Appendix A to Part 233—Schedule of Civil Penalties

FRA is amending appendix A to part 233, which contains a schedule of civil penalties for use in connection with this part, in this final rule to remove and reserve the entry for § 233.9, in accordance with other amendments being prescribed in this rulemaking.

III. Regulatory Impact

A. Executive Orders 12866 and 13563 and DOT Regulatory Policies and Procedures

This rulemaking eliminates the requirement in § 233.9 that each railroad subject to part 233 file with FRA a “Signal System Five-Year Report.” The final rule has been evaluated in accordance with existing policies and procedures. It is not considered a significant regulatory action under E.O. 12866 and E.O. 13563. This rule also is not significant under the DOT Regulatory Policies and Procedures. 44 FR 11034 (Feb. 26, 1979). A regulatory impact analysis addressing the economic impact of this final rule has been prepared and placed in the docket.

As part of the regulatory evaluation, FRA has explained the benefits of this final rule and provided monetized assessments of the value of such benefits. The final rule eliminates the cost associated with submitting a “Signal System Five-Year Report.” Each railroad currently expends approximately one hour of labor to prepare and submit the report to FRA every five years. For the 20-year period analyzed, the estimated cost savings will be $234,265. The present value of this is $121,904 (using a 7 percent discount rate). This regulation only reduces the burden on railroads; it does not impose any additional costs. Therefore, the net benefit of this final rule will be $121,904 (present value, 7 percent).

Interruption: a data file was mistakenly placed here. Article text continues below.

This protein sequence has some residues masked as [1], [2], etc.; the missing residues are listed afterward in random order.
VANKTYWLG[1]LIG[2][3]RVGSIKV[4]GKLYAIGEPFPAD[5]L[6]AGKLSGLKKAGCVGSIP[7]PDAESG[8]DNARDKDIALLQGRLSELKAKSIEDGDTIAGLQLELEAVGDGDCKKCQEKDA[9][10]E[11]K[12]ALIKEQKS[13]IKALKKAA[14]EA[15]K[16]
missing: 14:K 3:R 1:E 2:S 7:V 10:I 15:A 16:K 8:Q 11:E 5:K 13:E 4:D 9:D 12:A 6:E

B. Regulatory Flexibility Act and Executive Order 13272

The Regulatory Flexibility Act (RFA), Public Law 96-354, as amended, and codified as amended at 5 U.S.C. 601-612, and E.O. 13272—Proper Consideration of Small Entities in Agency Rulemaking, 67 FR 53461 (Aug. 16, 2002), require agency review of proposed and final rules to assess their impact on “small entities” for purposes of the RFA. An agency must prepare a final regulatory flexibility analysis unless it determines and certifies that a rule is not expected to have a significant impact on a substantial number of small entities. Pursuant to the RFA, 5 U.S.C. 605(b), the Administrator of FRA certifies that this final rule will not have a significant economic impact on a substantial number of small entities. This final rule will affect all railroads, including small railroads. However, the effect on these railroads will be purely beneficial and not significant, as it will reduce their labor burden by eliminating the need to file a “Signal System Five-Year Report.”